People keep asking me how I like LA. Or how I came to be here. Or if I think I’m staying.
I, myself, barely remember that I am here lately. This is the first weekend in 7 weeks that I’ve slept in my own zip code, and between those weekends, I’ve been working a good number of 11- and 12-hour days at the office. In weeks like that, does it matter where one lives?
And yet it does. Because where else but LA could you take four pieces of art that have been sitting in your apartment, patiently awaiting frames for a year, to finally get the love they deserve, and end up taking the dog for a walk in that ultimate commitment to never leaving LA: Hollywood Forever Cemetery?
Tucked between the Paramount lot and Santa Monica Blvd, with a clear view of the infamous Hollywood sign on most days, Hollywood Forever Cemetery has a little of something to love from every corner of this city. There are Russian Orthodox here, and Russian Jews, and German Jews, and just plain Jewish Jews. I would imagine there are some just plain Russians and Germans and Chinese and Japanese and Vietnamese and Italians and maybe some Brits and people of other sorts, but I didn’t happen upon their individual ‘neighborhoods.’ There’s a Jewish mausoleum and a Catholic mausoleum and a giant empty space of mausoleum waiting to be filled with anyone ready to commit to whatever Hollywood brings on.
On a sunny Saturday that threatened to heat up, numerous palm trees and other deciduous arboreal delights provided ample shade and some wandering space for the dog. Like the rest of LA, the cemetery is absurdly dog-friendly. Of course it is – it’s the eternal home of Toto.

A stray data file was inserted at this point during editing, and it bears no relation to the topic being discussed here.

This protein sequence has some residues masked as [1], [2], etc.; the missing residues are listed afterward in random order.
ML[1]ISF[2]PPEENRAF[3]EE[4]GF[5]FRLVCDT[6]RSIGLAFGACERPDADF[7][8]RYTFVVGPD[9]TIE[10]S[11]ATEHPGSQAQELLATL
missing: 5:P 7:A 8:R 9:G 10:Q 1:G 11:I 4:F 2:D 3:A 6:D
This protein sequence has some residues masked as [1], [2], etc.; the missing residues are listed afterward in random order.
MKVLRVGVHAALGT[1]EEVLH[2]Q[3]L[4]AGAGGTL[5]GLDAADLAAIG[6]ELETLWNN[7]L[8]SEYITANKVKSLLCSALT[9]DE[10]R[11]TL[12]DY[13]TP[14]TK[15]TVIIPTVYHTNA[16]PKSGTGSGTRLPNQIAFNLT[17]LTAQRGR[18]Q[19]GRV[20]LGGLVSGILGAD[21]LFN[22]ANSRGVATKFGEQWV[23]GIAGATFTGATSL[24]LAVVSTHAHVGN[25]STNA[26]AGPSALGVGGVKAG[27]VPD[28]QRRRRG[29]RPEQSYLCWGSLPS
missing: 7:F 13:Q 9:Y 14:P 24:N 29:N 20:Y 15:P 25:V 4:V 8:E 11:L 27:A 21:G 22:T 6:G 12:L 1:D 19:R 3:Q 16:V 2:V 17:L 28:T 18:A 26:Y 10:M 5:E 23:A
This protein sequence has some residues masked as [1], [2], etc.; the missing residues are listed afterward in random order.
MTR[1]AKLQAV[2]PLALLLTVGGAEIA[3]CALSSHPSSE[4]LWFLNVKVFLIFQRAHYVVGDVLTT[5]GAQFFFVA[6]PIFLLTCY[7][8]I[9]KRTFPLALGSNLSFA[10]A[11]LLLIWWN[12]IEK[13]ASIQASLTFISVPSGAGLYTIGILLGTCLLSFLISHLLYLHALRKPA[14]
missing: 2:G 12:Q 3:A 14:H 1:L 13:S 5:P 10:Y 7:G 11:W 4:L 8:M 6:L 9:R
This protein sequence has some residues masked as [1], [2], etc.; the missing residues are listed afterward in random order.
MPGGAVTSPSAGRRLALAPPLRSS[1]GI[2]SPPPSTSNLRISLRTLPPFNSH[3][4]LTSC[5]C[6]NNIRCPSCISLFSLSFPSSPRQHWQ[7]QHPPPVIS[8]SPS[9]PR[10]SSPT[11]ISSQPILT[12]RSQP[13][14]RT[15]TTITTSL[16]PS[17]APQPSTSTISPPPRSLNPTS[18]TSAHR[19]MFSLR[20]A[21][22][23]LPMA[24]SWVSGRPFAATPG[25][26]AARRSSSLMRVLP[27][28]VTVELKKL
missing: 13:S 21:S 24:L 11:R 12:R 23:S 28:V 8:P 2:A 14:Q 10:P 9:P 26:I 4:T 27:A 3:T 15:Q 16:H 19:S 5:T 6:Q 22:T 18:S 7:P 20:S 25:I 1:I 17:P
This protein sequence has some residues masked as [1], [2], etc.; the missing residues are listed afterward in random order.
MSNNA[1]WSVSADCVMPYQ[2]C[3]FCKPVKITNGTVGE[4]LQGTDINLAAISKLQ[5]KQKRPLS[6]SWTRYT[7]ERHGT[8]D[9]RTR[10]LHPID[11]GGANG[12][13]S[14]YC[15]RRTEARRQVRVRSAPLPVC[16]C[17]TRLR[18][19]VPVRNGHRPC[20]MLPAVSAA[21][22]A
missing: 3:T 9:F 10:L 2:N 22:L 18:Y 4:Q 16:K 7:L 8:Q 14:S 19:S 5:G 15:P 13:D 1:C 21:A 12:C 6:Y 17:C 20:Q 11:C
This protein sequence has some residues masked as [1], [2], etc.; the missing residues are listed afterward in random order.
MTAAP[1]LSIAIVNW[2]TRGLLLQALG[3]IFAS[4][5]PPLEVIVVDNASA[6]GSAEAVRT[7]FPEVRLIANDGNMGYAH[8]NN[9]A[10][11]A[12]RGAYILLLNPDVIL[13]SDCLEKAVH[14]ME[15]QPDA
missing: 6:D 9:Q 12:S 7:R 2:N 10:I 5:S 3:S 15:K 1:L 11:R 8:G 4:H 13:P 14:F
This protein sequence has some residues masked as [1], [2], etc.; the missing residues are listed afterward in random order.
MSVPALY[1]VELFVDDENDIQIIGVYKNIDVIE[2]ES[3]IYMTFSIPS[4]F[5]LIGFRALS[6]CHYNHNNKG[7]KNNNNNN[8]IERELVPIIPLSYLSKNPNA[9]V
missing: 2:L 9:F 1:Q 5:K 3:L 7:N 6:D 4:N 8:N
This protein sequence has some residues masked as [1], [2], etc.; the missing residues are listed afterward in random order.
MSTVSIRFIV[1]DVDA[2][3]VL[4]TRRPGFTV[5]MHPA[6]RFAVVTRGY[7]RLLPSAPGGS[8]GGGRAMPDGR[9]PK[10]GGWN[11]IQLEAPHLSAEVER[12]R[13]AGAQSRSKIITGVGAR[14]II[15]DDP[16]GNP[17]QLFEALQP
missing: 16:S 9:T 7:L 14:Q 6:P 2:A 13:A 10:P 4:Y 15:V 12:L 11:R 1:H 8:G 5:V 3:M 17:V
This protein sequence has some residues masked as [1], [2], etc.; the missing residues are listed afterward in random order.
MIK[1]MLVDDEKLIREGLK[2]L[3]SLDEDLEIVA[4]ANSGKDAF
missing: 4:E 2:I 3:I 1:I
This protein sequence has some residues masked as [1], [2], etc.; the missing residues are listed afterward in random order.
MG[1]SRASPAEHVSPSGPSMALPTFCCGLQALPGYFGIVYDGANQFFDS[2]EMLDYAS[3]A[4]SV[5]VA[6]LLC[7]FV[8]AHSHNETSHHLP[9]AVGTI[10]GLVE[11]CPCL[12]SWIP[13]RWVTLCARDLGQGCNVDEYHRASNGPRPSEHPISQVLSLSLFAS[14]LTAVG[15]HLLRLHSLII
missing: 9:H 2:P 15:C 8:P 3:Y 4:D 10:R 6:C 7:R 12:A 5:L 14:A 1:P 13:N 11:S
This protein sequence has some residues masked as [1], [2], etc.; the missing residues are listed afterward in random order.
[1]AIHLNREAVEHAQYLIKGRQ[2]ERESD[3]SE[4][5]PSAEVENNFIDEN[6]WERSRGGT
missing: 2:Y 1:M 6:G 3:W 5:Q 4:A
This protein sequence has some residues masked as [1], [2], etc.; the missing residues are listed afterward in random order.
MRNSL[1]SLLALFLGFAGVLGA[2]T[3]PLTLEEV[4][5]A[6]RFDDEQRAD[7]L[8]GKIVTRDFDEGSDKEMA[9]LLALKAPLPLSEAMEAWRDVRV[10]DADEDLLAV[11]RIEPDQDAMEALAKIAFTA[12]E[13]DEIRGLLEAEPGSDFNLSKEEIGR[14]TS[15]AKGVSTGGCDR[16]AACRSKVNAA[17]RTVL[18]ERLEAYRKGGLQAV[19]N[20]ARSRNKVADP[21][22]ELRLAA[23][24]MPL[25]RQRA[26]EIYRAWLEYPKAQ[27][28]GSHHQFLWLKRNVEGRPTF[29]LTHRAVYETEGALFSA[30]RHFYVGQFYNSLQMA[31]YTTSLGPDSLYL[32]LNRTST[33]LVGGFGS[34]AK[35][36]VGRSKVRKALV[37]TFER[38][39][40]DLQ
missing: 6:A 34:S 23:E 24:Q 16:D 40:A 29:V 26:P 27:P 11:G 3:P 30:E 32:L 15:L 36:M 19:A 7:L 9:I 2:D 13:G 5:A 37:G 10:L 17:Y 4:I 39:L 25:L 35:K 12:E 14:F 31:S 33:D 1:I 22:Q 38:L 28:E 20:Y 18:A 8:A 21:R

The grass is pleasingly unkempt; the cemetery (unlike LA) is not overly-coiffed. Its natural irregularity is inviting, and I was tempted to wander through the crowded rows of tombstones on a plush offroad journey. But I was informed by a friendly but firm security guard that dogs must stay off the grass. The reason, he pointed out from his seat on an official golf cart, is because the graves and some of their stones ride right up against the curb in a significant portion of the park.
The stones are worthy of their own rolling credits. It’s not the people who lie within or beneath them – though there is a Golden Age of Hollywood Who’s Who list buried here – it’s the pure variety of the stones themselves. They are stones the size of ledger paper. There are stones flush to the ground. There are stones the size of coffins, and stones that are sarcophagi; stones engraved with the symbols of Masons and Oddfellows, Stars of David and Coptic crosses, and things I’ve never seen before. There are family plots that are monuments themselves; there are crypts and obelisks and something that looks like a cross between a real pyramid and a pyramid you’d find on the Vegas Strip, but of course, this is Hollywood, and what is Vegas but a variation on that theme?
There are homages here. To mothers, and sons, to brothers and daughters and great grandparents ‘united in eternity’ side by side, their portraits etched in granite above them.
There are artists and actors and singers and writers and producers and directors and normal Joe’s. There are granddaughters now walking with canes and aided by great granddaughters carrying picnics to visit family members on a sunny afternoon. There are mourners gathered, and empty chairs set up awaiting more. And there are tourists – foreign and domestic, and local, like myself, wandering through a local past and wondering about the future. It’s a village of passed souls breathing a little life to those of us still walking above them, looking up at the palm trees and blue sky, and wondering how we got to this incredible place.